America’s Collision Course With The Debt Ceiling
As the nation counts down to default, Diane talks to longtime Congress watcher Norm Ornstein about the debt limit negotiations, what's at stake and whether he sees a way forward.
Republican Sen. Mitch McConnell of Kentucky says it’s time for a new direction: The party picked up at least seven Senate seats, which means Republicans now have the majority. The GOP also added at least eight seats in the House giving Republicans control of both Houses of Congress for the first time since 200. On Friday, all four Congressional leaders will meet with the President Barack Obama. Please join us to talk about what voters want and the Congressional agenda.
MS. DIANE REHMThanks for joining us. I'm Diane Rehm. Republican candidates claim victory in a number of key Congressional races in yesterday's midterm elections. For the first time since 2006, the GOP will have control of both the House and the Senate. Joining me to talk about what yesterday's Republican victories mean for President Obama and the political agenda ahead, Ron Elving of NPR, Doyle McManus of the Los Angeles Times, and Nia-Malika Henderson of the Washington Post.
MS. DIANE REHMI'll invite your calls, questions, comments, 800-433-8850. Send an email to firstname.lastname@example.org, follow us on Facebook or Twitter. And welcome to all of you after what I'm sure was a long night for you.
MR. RON ELVINGYes, indeed. Good to see you.
MR. DOYLE MCMANUSHey, Diane.
MS. NIA-MALIKA HENDERSONYes, very late night.
REHMNia, what's the big message of yesterday?
HENDERSONWow. I mean, in terms of Democrats, I think they win in knowing that they had the, you know, had the odds against them. Because they were playing in these red states. But my goodness, the scope of the victory for Republicans, most surprising in a state like Maryland, where Republicans were able to turn a pretty solidly blue state red and win in the last minute. In a campaign, remember, where Obama was president. Obama campaigned there for Anthony Brown, as did Michelle Obama, as did Bill Clinton.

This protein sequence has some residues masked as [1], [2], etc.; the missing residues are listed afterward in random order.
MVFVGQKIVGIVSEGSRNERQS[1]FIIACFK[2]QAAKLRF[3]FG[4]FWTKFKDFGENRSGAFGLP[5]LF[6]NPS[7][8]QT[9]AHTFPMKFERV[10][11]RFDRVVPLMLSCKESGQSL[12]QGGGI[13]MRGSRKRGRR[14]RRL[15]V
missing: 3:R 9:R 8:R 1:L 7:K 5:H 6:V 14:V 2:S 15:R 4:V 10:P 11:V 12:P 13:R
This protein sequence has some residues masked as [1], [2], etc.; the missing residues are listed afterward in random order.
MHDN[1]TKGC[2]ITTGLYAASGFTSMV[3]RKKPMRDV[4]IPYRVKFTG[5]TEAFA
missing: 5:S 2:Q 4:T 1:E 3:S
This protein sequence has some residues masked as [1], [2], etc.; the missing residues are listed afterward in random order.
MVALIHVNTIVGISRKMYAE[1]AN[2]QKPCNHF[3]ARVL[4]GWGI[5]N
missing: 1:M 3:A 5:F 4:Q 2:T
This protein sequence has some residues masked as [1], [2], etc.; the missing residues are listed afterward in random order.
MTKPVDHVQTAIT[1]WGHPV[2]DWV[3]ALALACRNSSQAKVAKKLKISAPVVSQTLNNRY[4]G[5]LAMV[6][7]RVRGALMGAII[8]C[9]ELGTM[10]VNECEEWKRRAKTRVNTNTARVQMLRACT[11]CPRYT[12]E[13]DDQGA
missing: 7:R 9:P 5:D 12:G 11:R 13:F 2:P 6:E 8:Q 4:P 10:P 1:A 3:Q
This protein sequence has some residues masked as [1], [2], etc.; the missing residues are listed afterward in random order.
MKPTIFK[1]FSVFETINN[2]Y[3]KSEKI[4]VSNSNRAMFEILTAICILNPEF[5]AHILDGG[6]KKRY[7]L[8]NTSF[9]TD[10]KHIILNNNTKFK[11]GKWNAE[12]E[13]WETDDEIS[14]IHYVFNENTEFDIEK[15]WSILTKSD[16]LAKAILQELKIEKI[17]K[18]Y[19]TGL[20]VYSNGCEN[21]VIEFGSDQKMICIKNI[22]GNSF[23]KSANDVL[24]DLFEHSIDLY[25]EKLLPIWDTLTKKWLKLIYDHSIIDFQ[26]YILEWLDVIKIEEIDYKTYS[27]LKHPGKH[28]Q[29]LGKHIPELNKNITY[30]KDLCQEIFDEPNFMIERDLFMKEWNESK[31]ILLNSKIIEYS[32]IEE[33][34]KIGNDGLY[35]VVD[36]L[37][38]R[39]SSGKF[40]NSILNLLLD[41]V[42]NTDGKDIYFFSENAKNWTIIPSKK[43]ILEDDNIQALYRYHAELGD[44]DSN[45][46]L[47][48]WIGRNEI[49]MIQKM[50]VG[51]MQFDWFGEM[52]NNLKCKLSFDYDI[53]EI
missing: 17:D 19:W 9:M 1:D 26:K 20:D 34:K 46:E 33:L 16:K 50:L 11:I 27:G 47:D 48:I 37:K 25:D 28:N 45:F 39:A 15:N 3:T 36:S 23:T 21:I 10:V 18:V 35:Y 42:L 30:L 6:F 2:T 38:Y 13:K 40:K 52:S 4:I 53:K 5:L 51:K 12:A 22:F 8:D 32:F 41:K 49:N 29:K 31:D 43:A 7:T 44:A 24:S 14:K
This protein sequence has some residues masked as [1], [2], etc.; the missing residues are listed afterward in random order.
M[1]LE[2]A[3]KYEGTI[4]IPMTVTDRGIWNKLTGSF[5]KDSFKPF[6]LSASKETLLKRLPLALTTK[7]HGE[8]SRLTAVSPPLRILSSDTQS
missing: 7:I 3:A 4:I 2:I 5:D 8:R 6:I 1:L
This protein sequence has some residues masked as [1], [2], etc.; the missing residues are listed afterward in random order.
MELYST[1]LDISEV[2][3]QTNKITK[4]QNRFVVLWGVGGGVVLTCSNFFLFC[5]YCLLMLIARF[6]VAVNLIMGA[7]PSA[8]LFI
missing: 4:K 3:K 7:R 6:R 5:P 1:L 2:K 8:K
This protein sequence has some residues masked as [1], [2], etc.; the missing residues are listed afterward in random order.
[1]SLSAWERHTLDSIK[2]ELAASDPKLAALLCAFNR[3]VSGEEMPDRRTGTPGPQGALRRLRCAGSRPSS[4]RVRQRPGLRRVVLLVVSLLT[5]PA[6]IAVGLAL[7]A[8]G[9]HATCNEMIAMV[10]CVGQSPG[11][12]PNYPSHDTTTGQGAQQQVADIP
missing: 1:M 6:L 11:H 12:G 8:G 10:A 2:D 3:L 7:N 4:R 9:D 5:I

HENDERSONSo this was a real repudiation of Democrats. Now, we have to see if Obama, in fact, takes it that way. If he takes it as a repudiation. There are some polls leading up to this election that show that voters wanted change. And this is what they voted for. They voted for Republicans. Let's let Republicans do something. What that something is we'll still have to figure out.
REHMWhat do you think is the big message, Ron?
ELVINGSometimes it is as bad as it looks. And sometimes the polls are not wrong. If you followed the polls in the last days of this campaign, they were all pretty much moving in the same direction. And although they kept telling us it was too close to call -- and, in fact, in many of these races it was too close to call. In the end all the close ones, more or less, went the same way. And that is the harbinger that is rather the trademark of a big wave election. The close ones all go the same way and, in this particular case, that was against the Democrats.
ELVINGIt was a combination of six-year midterm -- any midterm can be bad. Six-year midterms tend to be particularly bad -- with an awful issue mix, a really bad issue mix for the Democrats in the final weeks of the campaign -- and some serious weaknesses on the part of the Democrats' candidates, none of whom really were strong enough to run away from a president who is at 40 percent popularity and considerably lower than that in many of the states where we had these tests.
MCMANUSAnd it's going to be very tempting for President Obama and Democrats to say, well, this wasn't really a referendum on the Obama presidency. The map was bad. We had some lousy candidates, as Ron said. We caught some bad breaks. But here's the problem, when Americans are grouchy, as Americans surely are grouchy, the wrong track number, the great classic poll question, "Do you think the country's on the right track or the wrong track?" Wrong track was 65 percent among voters yesterday.
MCMANUSThat's higher, that's more than was the wrong track number in 2010. So voters are really unhappy about the way things have been going in Washington. Do they blame both sides? Yes. But Americans look at Washington and they look at the White House and that's the party and that's the person they think is in charge.